WILLIAM CECIL, LORD BURGHLEY, TO HIS SON.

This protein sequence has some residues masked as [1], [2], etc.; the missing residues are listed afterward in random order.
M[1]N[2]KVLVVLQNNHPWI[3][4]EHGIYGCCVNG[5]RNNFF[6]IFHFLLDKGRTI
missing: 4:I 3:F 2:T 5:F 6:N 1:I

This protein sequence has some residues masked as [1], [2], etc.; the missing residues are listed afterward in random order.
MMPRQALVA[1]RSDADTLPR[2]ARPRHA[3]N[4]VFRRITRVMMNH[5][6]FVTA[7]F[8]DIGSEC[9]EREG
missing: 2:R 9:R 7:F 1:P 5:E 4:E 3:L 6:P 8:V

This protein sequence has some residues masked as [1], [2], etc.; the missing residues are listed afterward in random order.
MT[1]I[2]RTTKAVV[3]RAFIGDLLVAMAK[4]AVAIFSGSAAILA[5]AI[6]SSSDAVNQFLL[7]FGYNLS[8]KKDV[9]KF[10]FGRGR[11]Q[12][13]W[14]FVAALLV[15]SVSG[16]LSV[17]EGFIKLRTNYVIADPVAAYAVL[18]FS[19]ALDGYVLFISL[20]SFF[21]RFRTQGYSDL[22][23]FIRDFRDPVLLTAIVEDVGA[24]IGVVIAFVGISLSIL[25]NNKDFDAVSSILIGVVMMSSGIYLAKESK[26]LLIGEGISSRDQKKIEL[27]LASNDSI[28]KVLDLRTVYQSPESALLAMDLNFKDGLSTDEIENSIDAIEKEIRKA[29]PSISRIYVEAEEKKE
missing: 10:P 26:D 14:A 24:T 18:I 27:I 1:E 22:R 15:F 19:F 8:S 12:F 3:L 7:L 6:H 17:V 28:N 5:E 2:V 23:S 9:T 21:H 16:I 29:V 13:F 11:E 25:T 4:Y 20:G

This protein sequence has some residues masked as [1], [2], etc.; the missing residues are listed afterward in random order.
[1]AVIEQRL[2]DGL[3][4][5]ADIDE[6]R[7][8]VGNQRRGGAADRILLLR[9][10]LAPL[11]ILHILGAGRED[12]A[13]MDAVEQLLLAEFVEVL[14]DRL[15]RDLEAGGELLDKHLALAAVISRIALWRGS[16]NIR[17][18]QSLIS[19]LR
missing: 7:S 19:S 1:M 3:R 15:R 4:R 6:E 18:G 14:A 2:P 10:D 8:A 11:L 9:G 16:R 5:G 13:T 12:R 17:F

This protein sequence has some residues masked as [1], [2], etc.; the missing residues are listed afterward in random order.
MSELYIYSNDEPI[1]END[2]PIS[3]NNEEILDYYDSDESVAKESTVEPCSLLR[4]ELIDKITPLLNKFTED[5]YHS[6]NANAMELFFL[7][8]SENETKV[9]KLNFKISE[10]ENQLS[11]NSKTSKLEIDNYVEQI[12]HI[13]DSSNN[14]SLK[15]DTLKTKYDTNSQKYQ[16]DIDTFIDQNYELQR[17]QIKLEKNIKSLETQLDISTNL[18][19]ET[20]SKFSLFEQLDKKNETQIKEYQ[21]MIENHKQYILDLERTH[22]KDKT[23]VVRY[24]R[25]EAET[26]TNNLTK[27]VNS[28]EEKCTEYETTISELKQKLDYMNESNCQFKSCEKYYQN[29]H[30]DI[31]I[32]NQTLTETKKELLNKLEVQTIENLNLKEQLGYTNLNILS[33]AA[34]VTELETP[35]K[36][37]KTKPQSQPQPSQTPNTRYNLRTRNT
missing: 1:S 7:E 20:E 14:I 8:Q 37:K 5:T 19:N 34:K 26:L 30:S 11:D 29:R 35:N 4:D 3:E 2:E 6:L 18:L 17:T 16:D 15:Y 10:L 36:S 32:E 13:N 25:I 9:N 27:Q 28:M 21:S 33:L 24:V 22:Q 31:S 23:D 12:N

SON ROBERT, THE virtuous inclinations of thy matchless mother, by whose tender and godly care thy infancy was governed, together with thy education under so zealous and excellent a tutor, puts me in rather assurance than hope, that thou art not ignorant of that summum bonum, which is only able to make thee happy in thy death as life; I mean the true knowledge and worship of thy Creator and Redeemer, without which all other things are vain and miserable. So that, thy youth being guided by so sufficient a teacher, I make no doubt but he will furnish thy life with divine and moral documents. Yet, that I may not cast off the care beseeming a parent towards his child, or that thou shouldest have cause to derive thy whole felicity and welfare rather from others than from whence thou receivedst thy breath and being; I think it fit and agreeable to the affection I bear thee, to help thee with such rules and advertisements for the squaring of thy life, as are rather gained by experience than by much reading : to the end that, entering into this exorbitant age, thou mayest be the better prepared to shun those scandalous courses, whereunto the world and the lack of experience may easily draw thee. And, because I will not copfound thy memory, I have reduced them into Ten Precepts; and next unto Moses' tables, if thou imprint them in thy mind, thou shalt reap the benefit and I the content. And they are these following :